Vatican City, Nov 11, 2007 (CNA) - At today’s Angelus prayer in St. Peter’s Square, thousands of faithful gathered to hear Pope Benedict XVI’s challenge to “respond to the great challenge of our time: to build a world of peace and justice in which every man can live with dignity." To accomplish this, the Holy Father called on his listeners to follow the example of St. Martin of Tours.
At the outset of his usual meditation, the Holy Father said that "today, the Church celebrates St. Martin, the bishop of Tours, one of the most famous and revered saints of Europe.
Born of pagan parents in Pannonia, current-day Hungary, around the year 316, he was encouraged by his father to pursue a military career. While still a teenager, Martin found Christianity and after overcoming many difficulties, enrolled as a catechumen to receive baptism."
He received the sacrament at 20 years of age but still had to stay in the army, where he gave testimony to his new way of life, respectful and understanding with everyone, he treated his servant as a brother and avoided vulgar entertainment," the Pope remarked.
When he had finished his conscription, he went to Poitiers, where the Holy Bishop Ilario ordained him first a deacon and then a priest. The Pope recalled that St. Martin chose "the monastic life, thus giving rise to a group of disciples, who created the oldest monastery known in Europe, located in Ligugé.
Ten years later, the Pope explained, "the Christians in Tours, who had been without a pastor, acclaimed him as their bishop, since Martin had a burning zeal for evangelization and the formation of the clergy."
“At this time the Church remembers Saint Martin of Tours, the saintly monk and bishop who was moved with such great compassion for the sufferings of the poor. Recalling the occasion when he cut his cloak in two, and gave one half to a poor man, we resolve to follow his example by sharing what we have with those less fortunate than ourselves”, Benedict said.
"Dear brothers and sisters, the charitable gesture of St. Martin is part of the same logic that leads to Jesus multiply loaves for the hungry crowd, but most important of all he left himself as food for mankind in the Eucharist, the supreme sign of the love of God, Sacramentum caritatis, "said the Pontiff.
"It is the logic of sharing, which expresses such genuine love for others. St. Martin helps us to understand that above all with a common commitment to sharing, it is possible to respond to the great challenge of our time: to build a world of peace and justice in which every man can live with dignity ", he said.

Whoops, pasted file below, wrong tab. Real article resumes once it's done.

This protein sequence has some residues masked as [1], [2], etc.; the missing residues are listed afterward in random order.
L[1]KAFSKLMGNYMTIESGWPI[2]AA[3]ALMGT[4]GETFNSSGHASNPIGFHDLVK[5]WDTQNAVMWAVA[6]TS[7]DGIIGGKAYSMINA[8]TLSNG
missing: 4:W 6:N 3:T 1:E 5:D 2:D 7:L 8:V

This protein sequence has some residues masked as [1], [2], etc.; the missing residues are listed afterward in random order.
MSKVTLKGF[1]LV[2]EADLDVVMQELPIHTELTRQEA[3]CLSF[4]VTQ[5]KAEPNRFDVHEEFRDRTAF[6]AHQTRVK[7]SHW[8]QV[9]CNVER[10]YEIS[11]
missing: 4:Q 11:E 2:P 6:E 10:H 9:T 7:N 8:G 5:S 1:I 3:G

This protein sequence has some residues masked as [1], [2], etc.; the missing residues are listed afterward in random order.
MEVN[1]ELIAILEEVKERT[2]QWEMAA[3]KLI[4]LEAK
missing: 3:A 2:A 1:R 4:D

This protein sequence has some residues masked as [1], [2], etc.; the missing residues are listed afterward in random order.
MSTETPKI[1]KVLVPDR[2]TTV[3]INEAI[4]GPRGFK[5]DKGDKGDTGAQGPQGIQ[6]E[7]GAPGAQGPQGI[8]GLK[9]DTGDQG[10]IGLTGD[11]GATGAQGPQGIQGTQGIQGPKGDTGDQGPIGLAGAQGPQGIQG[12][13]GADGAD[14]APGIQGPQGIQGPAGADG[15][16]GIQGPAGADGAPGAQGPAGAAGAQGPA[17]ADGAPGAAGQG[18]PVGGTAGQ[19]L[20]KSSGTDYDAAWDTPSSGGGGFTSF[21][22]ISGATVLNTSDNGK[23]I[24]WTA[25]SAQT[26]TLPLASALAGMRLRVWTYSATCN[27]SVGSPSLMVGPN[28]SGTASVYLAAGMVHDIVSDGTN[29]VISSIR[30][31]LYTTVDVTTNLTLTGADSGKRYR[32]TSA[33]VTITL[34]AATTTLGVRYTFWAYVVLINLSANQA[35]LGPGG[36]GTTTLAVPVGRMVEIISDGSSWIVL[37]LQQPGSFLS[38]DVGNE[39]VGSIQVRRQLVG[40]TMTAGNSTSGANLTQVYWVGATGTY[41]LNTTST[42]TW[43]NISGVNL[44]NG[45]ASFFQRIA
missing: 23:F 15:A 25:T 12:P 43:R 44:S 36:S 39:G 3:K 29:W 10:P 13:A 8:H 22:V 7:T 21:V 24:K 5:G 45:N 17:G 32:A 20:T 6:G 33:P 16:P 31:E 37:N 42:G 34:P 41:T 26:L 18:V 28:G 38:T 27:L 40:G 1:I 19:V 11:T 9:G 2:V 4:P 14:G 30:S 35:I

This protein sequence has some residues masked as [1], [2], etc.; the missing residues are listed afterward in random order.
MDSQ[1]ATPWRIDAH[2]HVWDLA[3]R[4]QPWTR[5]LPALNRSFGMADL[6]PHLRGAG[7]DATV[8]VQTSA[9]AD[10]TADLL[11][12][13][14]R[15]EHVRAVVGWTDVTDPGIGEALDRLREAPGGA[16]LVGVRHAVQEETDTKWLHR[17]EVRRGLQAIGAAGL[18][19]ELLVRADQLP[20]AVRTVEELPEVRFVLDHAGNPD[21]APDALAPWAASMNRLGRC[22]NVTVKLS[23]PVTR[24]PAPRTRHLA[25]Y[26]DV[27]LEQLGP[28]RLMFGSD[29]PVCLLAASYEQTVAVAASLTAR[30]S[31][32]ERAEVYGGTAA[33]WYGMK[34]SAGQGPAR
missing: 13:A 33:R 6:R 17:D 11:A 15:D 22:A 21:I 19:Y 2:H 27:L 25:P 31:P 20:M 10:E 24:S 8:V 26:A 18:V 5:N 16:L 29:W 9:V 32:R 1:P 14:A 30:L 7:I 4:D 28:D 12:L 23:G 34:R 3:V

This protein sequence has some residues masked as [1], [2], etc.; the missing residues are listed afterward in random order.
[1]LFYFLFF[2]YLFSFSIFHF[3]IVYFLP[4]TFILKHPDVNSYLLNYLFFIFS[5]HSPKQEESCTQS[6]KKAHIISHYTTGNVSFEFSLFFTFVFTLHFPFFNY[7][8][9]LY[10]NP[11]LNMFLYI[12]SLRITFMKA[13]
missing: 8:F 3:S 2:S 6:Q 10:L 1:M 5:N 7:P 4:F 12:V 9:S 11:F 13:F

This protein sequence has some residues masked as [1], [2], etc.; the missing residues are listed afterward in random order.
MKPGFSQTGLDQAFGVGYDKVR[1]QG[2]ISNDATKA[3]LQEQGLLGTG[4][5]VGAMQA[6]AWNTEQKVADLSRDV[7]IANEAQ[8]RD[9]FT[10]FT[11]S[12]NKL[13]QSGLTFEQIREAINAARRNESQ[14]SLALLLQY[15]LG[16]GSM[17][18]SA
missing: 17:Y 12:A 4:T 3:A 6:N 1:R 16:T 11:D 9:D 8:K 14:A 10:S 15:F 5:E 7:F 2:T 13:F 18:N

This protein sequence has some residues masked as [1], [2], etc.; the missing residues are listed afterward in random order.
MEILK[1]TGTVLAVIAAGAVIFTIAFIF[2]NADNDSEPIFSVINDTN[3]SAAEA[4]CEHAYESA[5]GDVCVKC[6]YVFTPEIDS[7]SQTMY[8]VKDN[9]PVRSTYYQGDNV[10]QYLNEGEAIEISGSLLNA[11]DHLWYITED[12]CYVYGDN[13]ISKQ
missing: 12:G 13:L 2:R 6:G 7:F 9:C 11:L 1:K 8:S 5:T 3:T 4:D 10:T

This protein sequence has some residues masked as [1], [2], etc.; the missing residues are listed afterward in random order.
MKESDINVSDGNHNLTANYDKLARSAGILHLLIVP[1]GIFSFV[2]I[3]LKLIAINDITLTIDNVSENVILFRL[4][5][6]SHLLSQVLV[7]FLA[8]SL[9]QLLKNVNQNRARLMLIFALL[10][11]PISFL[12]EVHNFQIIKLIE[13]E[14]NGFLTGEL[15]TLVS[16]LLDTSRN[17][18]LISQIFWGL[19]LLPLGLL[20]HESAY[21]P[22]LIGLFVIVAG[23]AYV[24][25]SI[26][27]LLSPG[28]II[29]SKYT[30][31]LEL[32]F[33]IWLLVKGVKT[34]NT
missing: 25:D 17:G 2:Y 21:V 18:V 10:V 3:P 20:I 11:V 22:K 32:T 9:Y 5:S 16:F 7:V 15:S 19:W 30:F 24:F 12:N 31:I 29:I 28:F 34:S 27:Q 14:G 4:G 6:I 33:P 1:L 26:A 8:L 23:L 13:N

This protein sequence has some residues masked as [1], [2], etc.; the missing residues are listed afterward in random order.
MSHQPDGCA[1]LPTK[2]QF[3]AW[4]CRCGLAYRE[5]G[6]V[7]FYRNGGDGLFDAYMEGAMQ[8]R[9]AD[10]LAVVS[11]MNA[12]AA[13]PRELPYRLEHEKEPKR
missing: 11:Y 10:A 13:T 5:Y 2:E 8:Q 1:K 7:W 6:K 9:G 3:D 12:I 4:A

St Martin, concluded the Pope “helps us to understand that only through a common commitment to sharing, can we answer to the great challenges of our time: that is to build a world of justice and peace, where every human being can live in dignity. This can only happen if a global model of authentic solidarity prevails, capable of insuring that all of the worlds’ people have food, water, healthcare, but also work and recourse to energy as well as culture and scientific and technological knowledge”.
Vatican City, Nov 11, 2007 (CNA) - Following the recitation of the Angelus today, Pope Benedict XVI appealed for a solution to the current political deadlock in Lebanon describing the approaching presidential elections as crucial to the nation's very survival.
Speaking in Italian to the thousands of pilgrims at St. Peter’s Square, Pope Benedict said “As the numerous initiatives of these days show”, the pending election for a new Head of State in Lebanon “is a crucial passage, upon which depends the very survival of Lebanon and its institutions.”
The Pope said he shared Maronite Patriarch Cardinal Nasrallah Sfeir's concerns about the divisions among the nation’s political leaders as well as his desire that “all Lebanese can see themselves represented in the new president”. The Holy Father prayed that “all interested parties ... take the necessary distance from personal interests and have true passion for common good”.
The Pope’s appeal comes as the crucial parliamentary vote was postponed for a third time on Saturday evening. The new date for the vote is set for November 21, three days before current President Emile Lahoud’s mandate expires.
Vatican Radio explains that a September session failed to reach and agreement “because of an opposition boycott, and an October attempt was postponed as negotiators struggled to find a compromise candidate.”